The free [sz]-glucan concentration in supernatant of T1a was determined through a chromogenic end-point assay, with the fungal G-test kit (Xiamen Limulus Experiment Factory, China) according to the manufacturer's instructions.

HaCaT cells stimulated with the culture supernatant of Trichophyton rubrum

HaCaT cells were plated in 6-well plates (Corning, New York, USA) at a density of 2.0 x 10 [sup]5 cells/well. Upon reaching subconfluence, cells were exposed to the fresh medium containing 10% (v/v) nail medium or supernatants of both strains of T. rubrum . For time-response assay, HaCaT was treated with supernatants of both strains for 3 h, 6 h, 12 h, 24 h, and 48 h. For the dose-response assay, the final protein concentrations of T1a supernatant in cell culture wells were 10, 20, 40, 80, 100, and 120 [micro]g/ml diluted in phosphate-buffered saline, to stimulate HaCaT for 24 h. The protein concentrations of the supernatants were determined with bicinchoninic acid protein quantitative method (Thermo Scientific, China).

RNA isolation and complementary DNA synthesis

Total RNA was extracted with TriPure Isolation Reagents (Roche, Mannheim, Germany) according to the manufacturer's protocol. Purity and concentration of the RNA were determined by measuring 260/280 absorbance ratios using a spectrophotometer (DU 730 Beckman Coulter, Fullerton, USA). Complementary DNA (cDNA) synthesis was achieved using the Transcriptor First Strand cDNA Synthesis Kit (Roche) with oligo-dT primers according to the manufacturer's protocol.

Relative quantification real-time polymerase chain reaction analysis

Quantitative polymerase chain reaction (qPCR) was performed on a 7500 Fast Real-time PCR System (Applied Biosystems, Foster City, USA) in a 20-[micro]l reaction volume using FastStart Universal SYBR Green Master (ROX) (Roche, Mannheim, Germany). The PCR setup was 10 min at 95[degrees]C for activation of FastStart Taq DNA Polymerase, followed by 40 cycles of denaturation at 95[degrees]C for 10 s, annealing at 60[degrees]C for 30 s and elongation at 72[degrees]C for 30 s. Melting curve analysis was performed to confirm the amplification of a single product in each reaction. Relative real-time PCR data were analyzed using the 2[sup]−??Ct method [sup][20] to calculate the relative level of each messenger RNA (mRNA) in each sample and expressed as a ratio relative to endogenous GAPDH housekeeper genes. The primer sequences (in 5′-3′ direction) used are shown in [Table 1].{Table 1}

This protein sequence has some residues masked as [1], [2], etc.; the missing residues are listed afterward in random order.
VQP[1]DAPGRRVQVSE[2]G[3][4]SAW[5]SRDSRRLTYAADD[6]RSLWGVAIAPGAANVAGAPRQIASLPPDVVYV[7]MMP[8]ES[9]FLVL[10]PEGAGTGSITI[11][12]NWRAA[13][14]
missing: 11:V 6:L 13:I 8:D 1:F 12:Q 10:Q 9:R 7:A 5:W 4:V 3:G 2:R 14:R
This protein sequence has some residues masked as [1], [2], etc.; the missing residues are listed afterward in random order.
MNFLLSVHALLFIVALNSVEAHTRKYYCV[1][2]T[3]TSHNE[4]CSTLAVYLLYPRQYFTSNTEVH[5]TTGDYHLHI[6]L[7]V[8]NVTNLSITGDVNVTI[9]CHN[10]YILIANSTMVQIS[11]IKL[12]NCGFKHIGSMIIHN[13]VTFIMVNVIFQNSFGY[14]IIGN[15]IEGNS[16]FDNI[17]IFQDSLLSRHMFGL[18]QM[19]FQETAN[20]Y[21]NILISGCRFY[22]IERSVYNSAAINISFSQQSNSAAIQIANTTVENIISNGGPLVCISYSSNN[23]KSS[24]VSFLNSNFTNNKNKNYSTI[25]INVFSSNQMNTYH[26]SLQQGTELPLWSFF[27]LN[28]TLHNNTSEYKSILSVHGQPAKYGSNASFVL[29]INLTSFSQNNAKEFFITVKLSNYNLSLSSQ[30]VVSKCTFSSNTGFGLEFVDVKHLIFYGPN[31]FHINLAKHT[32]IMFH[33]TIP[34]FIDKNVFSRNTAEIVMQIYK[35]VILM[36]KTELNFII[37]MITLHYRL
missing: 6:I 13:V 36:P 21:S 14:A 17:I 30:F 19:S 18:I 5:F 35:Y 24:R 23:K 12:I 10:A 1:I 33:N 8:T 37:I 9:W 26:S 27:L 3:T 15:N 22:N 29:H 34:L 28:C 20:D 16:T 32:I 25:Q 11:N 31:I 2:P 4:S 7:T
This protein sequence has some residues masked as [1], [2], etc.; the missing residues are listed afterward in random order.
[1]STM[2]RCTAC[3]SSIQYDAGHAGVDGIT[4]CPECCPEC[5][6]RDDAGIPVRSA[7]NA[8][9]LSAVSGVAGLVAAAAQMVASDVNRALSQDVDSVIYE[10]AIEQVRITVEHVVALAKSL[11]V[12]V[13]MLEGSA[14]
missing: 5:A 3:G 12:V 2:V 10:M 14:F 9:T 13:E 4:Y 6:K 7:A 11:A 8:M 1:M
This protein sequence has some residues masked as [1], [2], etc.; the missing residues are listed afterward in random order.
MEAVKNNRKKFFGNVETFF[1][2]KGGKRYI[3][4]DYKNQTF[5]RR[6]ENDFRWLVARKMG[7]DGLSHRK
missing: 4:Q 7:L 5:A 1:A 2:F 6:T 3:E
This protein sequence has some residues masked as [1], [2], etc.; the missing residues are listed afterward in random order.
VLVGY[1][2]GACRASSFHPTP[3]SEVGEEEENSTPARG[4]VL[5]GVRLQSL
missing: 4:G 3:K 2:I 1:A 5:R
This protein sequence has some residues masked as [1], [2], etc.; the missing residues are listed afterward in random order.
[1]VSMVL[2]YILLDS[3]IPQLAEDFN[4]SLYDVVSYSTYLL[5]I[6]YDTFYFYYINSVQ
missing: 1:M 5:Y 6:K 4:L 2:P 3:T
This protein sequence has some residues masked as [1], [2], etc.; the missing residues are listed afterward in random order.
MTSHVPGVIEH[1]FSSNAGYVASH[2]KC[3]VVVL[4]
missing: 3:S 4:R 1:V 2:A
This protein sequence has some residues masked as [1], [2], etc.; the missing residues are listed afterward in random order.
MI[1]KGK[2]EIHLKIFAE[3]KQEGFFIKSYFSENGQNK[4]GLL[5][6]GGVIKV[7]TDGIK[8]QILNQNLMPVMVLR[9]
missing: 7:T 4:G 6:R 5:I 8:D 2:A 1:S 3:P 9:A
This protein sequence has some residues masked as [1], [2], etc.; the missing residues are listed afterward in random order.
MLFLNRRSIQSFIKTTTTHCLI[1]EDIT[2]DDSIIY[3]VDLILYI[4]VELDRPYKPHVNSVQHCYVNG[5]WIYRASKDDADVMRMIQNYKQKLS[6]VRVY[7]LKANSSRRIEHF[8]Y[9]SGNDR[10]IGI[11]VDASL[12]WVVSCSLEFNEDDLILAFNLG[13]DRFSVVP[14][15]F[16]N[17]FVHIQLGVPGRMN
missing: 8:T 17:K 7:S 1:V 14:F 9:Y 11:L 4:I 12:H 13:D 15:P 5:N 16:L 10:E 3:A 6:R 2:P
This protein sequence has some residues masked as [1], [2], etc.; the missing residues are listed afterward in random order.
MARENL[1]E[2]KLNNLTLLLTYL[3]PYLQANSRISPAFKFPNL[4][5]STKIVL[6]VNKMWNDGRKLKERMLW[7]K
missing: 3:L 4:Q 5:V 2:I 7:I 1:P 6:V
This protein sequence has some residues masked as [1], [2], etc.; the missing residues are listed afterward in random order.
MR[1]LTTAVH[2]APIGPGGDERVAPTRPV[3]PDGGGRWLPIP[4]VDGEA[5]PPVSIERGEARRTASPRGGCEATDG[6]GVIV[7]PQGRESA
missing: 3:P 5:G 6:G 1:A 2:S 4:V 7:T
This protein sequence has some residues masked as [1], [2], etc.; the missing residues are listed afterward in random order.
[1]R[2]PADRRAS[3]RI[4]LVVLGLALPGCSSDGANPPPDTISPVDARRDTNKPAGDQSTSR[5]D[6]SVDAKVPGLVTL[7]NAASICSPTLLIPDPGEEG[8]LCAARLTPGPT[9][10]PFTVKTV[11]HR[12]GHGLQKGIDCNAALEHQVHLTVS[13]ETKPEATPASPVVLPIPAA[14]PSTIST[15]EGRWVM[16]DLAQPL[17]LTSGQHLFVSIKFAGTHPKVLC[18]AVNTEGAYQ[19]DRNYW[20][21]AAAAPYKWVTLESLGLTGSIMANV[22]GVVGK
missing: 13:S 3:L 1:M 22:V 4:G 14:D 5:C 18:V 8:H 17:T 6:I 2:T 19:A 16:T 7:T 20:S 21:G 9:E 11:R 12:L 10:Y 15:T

Statistical analysis

Data were expressed as mean [+ or -] standard deviation (SD). The statistical significance was performed by one-way analysis of variance (ANOVA), followed by the least significant difference test for comparison of mRNA expression using SPSS 19.0 software (SPSS, Chicago, USA). A P < 0.05 was considered statistically significant.


Beta-glucan concentrations detected in nail medium culture supernatants of Trichophyton rubrum

The T. rubrum strains (T1a and T [sub]XHB ) released [sz]-glucan of 87.530 [+ or -] 37.581 pg/ml and 15.747 [+ or -] 6.453 pg/ml, respectively to the media.

HaCaT cells treated with supernatant of Trichophyton rubrum for 24 h exhibited morphogenetic transition in a dose-dependent manner

Usually, HaCaT is polygonal-shaped, adherent cells growing as a confluent monolayer (0 [micro]g/ml) [Figure 1]a. Our results showed that treatment with concentrations lower than 20 [micro]g/ml of T. rubrum supernatant for 24 h, no change or only moderate morphological changes could be discerned, meaning that cells were viable [Figure 1]b-d. At higher concentrations (40 [micro]g/ml), however, T1a supernatant significantly increase the refractivity of the cell nucleus [Figure 1]e. When the concentrations rose to 80-120 [micro]g/ml, the highly refractive nucleus was much more obvious. Meanwhile, the increase of the refractivity of the edge of cells was accompanied with the widened cell-to-cell contact, which implies the cells began to detach from the bottom. Also, more cells with visible polynuclear, atypical vacuoles, or granules in cell plasma appeared as more cells turned round [Figure 1]f-h.{Figure 1}

HaCaT cells treated with Trichophyton rubrum supernatant for immunity analysis were normal in morphology

As shown in [Figure 2], HaCaT cells with normal morphology were seen in the negative control group. After cells were treated with supernatants from the two strains of T. rubrum (T1a, T [sub]XHB ) for 3 h, 6 h, 12 h, 24 h, and 48 h, the morphology showed no significant change when compared with nail-treated controls. Repetition of this experiment revealed similar changes in cellular morphology, indicating that the observed effects of supernatants were reproducible.{Figure 2}